Kelley, T. and Kelley, D. (2013). Creative confidence: Unleashing the creative potential within us all. Crown Business: New York, NY.
In an earlier post, I identified ten questions that are important to answer when developing innovative medical devices. These are general questions that cover a wide variety of topics, without initially diving too deep. But, it’s also necessary to drill down and answer more specific safety-related questions.
Whitmore (2012) has identified six questions that are a good starting point for addressing potential risks associated with medical devices. They include:
- Have all the safety risks been identified for normal use of the device?
- Have all the safety risks been identified for foreseeable misuse of the device?
- To what extent are the identified risks minimized through routine design development procedures, product testing, and application of industry standards?
- To what extent will warnings and anticipated adherence to those warnings minimize the hazard?
- Could an alternative, lower-risk design be used?
- Given the identified risks of the product, do you, the manufacturer, consider the device to be reasonably safe?
Whitmore, E. (2012). Development of FDA-regulated medical products: A translational approach (2nd ed). Milwaukee, WI: ASQ Quality Press.
Anyone that has been involved with designing, developing, and deploying medical devices knows there are lots of questions the product development team – and the larger organization – need to address in order to achieve success. Unfortunately, the magnitude of daily “small” questions can crowd out the fewer “big” questions, thus leading to drift, frustration, and failure.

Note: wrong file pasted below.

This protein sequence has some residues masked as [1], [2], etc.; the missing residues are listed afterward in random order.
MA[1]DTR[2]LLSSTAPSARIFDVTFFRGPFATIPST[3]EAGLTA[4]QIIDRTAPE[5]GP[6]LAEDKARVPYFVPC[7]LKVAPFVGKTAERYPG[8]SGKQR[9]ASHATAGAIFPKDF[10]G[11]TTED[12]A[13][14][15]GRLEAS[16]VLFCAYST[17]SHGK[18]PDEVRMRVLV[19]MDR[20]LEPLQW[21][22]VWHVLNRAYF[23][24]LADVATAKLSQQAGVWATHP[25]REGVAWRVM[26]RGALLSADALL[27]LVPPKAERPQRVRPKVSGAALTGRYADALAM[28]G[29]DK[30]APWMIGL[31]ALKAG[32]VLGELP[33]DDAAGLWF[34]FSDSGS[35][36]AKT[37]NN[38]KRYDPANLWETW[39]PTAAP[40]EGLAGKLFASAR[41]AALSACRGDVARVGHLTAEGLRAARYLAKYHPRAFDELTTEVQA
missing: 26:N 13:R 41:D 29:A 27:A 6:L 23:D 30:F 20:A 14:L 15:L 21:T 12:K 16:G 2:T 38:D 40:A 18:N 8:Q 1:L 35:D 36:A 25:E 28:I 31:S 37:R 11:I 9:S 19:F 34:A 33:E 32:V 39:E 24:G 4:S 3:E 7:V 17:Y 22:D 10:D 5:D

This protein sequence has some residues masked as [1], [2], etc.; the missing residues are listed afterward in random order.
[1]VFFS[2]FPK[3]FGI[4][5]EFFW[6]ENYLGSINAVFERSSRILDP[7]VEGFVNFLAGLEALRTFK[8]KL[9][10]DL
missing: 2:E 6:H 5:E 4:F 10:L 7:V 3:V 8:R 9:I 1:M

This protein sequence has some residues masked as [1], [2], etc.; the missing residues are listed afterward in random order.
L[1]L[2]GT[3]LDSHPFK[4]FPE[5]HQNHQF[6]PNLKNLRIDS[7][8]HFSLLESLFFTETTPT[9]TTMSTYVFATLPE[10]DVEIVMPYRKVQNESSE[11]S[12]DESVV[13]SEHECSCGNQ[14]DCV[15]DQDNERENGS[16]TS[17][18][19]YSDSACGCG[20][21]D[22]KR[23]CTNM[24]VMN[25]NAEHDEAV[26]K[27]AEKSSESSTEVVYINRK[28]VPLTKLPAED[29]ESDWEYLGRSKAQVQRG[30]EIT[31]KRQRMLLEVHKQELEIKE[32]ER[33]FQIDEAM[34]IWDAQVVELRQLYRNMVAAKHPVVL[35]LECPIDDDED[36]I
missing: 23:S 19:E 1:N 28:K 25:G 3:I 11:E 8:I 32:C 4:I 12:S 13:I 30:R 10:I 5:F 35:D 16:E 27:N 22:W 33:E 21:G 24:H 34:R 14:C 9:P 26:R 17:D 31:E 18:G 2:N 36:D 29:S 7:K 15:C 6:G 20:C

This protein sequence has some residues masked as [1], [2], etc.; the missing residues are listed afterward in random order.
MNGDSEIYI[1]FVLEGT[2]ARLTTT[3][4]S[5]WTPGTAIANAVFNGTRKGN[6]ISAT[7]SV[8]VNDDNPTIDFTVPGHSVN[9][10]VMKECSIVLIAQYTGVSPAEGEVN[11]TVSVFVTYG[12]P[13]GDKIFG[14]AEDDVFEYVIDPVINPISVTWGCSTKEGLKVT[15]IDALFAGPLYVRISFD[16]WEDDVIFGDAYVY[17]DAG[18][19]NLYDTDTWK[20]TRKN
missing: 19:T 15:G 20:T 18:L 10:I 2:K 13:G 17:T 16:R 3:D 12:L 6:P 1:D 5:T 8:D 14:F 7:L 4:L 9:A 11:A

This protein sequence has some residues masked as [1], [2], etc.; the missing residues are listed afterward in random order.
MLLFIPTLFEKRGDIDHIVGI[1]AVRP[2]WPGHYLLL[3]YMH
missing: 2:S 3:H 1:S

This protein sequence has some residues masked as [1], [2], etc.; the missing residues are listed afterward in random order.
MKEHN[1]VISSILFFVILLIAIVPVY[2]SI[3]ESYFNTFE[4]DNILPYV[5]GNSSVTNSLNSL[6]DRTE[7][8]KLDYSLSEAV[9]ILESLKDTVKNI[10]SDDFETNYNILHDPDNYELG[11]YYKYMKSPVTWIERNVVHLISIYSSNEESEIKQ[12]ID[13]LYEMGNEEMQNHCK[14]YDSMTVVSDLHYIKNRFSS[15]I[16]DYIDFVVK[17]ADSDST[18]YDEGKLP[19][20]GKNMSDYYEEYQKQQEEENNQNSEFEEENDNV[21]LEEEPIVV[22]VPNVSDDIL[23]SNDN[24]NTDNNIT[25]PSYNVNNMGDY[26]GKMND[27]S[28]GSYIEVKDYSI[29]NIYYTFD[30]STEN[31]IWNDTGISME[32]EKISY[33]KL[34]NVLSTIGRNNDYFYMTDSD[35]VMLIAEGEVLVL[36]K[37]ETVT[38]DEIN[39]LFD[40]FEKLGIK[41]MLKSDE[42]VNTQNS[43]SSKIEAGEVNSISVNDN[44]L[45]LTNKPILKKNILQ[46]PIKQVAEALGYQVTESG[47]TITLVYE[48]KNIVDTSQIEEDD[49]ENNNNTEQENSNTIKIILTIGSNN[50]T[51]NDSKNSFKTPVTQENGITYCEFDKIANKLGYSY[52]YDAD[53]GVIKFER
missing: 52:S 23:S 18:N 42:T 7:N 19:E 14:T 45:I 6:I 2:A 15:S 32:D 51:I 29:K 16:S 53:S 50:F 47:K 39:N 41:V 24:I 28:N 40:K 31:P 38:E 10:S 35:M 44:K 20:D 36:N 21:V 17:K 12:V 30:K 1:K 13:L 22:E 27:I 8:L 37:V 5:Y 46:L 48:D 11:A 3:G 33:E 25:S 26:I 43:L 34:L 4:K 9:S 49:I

Over the years, I’ve found there are ten questions that are vital to successful medical device development. They include:
- Is there a market for the medical device?
- Who will purchase the medical device?
- What should we charge for the medical device?
- Who are the users of the medical device?
- Where will the medical device be used?
- What is necessary to successfully use the medical device?
- Can we build the medical device?
- Should we build the medical device?
- Did we build the medical device right?
- Did we build the right medical device?
While this list of questions is by no means exhaustive, they are key high-level questions that, if answered correctly, can contribute to appropriately focusing scarce resources and achieving product realization. Moreover, without concrete answers to these questions, the product development team may be setting themselves up for failure, or at the very least, a very rocky development lifecycle.
As the Human Factors Lead for the majority of the product development cycle, I’m pleased to see that it’s finally on the market in Europe. Hopefully, it will receive 510(k) approval in very near future.
To learn more about it’s capabilities, check out this video:
Last week I learned that the Innovation Excellence community listed me as one of the Top 50 Innovation Twitter Sharers of 2015.
If you’re on Twitter and have an interest in innovation, consider subscribing to the list.